Thunderstorms are one of the most common natural hazards in the United States, with about 100,000 thunderstorms recorded per year nationwide. Here’s what homeowners need to know about the statistics surrounding thunderstorms in the U.S.
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Thunderstorms are a regular occurrence in many states, but that doesn’t mean they can’t result in serious property damage. According to the Insurance Information Institute, thunderstorms caused around $27 million in property damage in 2019 alone.
Thunderstorms can also go hand-in-hand with other costly and dangerous natural hazards, like tornadoes, hail storms, and lighting strikes. We broke down the facts and figures surrounding thunderstorms nationwide so homeowners can know what to look out for, and what they need to do to ensure they’re protected.
$30 billion - The amount the insurance industry paid in property claims for thunderstorms from 2009 to 2011
$20,300 million - Total insured losses due to thunderstorms in 2019
16 million - Estimated number of thunderstorms that take place globally per year
2,000 - Number of lightning strike injuries in Florida over the last 50 years, the state with the most lightning strike injuries on record
10% - Percentage of thunderstorms in the U.S. per year that are classified as severe
30 - Average number of minutes a thunderstorm lasts
26 - Average number of fatalities due to lightning strikes in the U.S. from 2010 to 2019
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Some states experience far more thunderstorms than others, specifically states in the southeastern region of the country. Florida experiences the most thunderstorms by far, with some areas of the state experiencing more than 105 “thunder days” per year.
Thunderstorms also frequently take place in other states along the Gulf Coast, with Mississippi, Louisiana, and Alabama all experiencing 50 to 100 days worth of thunderstorms per year. The warm air from the Gulf of Mexico and Atlantic Coast make these states more vulnerable to thunderstorms, as well as hurricanes and tropical storms.
States in the Southwestern region of the country, like New Mexico and Colorado, also experience their fair shares of thunderstorms, with parts of each state experiencing 50 to 80 thunder days per year. Midwestern and East Coast states experience similar amounts of thunderstorms, with different states in both regions experiencing anywhere from 20 to 60 thunder days a year. Thunderstorms are less common along the Western Coast of the U.S., with California and Oregon only experiencing around 10 to 20 thunder days each year.
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Homeowners insurance does cover damage from thunderstorms, as well as lighting strikes, tornadoes, and hail storms. Homeowners insurance exists to protect your home, personal property, and assets from risks like home break-ins, fire, and bad weather.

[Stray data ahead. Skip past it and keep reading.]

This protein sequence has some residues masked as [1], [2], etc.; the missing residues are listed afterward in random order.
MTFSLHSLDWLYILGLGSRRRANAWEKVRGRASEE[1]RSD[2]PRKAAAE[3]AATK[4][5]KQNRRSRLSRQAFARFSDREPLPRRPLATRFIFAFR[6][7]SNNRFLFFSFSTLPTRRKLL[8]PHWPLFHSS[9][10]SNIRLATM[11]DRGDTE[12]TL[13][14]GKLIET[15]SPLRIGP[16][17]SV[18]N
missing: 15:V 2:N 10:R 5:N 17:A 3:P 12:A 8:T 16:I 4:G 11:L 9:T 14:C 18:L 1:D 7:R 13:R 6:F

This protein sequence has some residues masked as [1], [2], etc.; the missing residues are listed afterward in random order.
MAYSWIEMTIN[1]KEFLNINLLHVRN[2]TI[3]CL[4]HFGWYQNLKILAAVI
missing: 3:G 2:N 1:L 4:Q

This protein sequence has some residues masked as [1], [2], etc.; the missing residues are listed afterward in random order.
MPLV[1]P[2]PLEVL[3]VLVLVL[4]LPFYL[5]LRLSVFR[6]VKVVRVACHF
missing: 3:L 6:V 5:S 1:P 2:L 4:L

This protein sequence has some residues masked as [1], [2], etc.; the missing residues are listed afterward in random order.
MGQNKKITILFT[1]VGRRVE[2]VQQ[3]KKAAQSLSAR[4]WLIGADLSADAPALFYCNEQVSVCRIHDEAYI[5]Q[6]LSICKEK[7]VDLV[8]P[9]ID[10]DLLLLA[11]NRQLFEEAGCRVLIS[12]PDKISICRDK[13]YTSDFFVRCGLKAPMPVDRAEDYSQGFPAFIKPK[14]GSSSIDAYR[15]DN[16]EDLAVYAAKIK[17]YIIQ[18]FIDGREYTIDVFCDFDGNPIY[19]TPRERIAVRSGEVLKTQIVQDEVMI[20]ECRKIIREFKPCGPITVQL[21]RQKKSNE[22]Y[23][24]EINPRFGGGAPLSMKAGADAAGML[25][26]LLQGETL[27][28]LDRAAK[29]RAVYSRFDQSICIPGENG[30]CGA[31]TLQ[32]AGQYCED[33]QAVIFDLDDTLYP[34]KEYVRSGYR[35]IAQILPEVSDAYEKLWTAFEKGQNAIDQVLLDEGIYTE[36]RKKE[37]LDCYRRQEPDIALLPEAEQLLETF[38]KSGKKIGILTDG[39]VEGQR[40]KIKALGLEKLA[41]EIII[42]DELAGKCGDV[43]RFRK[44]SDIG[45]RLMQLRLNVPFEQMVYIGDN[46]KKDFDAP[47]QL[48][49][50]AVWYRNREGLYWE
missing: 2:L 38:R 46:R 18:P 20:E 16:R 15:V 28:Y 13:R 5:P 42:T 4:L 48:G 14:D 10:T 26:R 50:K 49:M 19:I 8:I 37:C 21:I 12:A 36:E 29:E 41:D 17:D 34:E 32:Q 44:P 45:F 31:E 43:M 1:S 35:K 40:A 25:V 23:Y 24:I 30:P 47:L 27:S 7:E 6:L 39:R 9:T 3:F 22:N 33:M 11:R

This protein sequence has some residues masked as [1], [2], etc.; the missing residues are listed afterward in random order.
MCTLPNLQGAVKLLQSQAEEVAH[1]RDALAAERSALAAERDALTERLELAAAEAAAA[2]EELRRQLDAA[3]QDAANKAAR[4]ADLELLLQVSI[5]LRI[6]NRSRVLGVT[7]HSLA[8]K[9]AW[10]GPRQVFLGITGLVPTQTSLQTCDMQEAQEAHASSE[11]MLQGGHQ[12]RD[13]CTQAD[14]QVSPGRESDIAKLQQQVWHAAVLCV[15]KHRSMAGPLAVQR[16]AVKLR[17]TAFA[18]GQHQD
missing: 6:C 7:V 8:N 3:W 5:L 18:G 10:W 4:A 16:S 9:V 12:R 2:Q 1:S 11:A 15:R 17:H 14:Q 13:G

If your home or personal property are damaged by a thunderstorm, or any of the hazards that typically occur with one, like lightning or hail, your homeowners insurance can help pay to replace or repair your damaged property. If a thunder and lightning storm results in a fire, your homeowners insurance would also cover the damage
However, if a thunderstorm results in rain damage, your homeowners insurance may cover it, but only if you can prove that the thunderstorm was the direct cause for the rain getting in. For example, if a thunderstorm brings in strong winds and damages your roof leading to rain getting in, then you would be covered. But if you have an existing hole in your roof, or if it’s aging and rain seeps in during a thunderstorm, you might not be covered for any water damage.
Although homeowners insurance does cover you from thunderstorm damage, there are proactive steps you can take to properly secure your home from the risk of severe thunderstorms.
If you live in an area that is prone to lightning and thunderstorms, you may want to consider installing a lightning protection system and surge protector devices. A lightning protection system can redirect lightning into the ground instead of it flowing through your home’s gas system or electrical wiring.
It’s also smart to keep your roof well maintained to avoid severe damage. You may want to consider installing storm resistant shutters, windows, and doors as well. By taking these proactive steps to safely fortify your home, your insurance company may actually give you a discount on your premiums - most insurers offer safety measures and new roof discounts.
Before taking out a mortgage, your lender will require that you get enough homeowners insurance to pay for a rebuild of the home in the event of fire or storm damage.
Coverage for your home business is fairly limited under your homeowners policy. To maximize coverage for your home-based business, you’ll need separate home business insurance.
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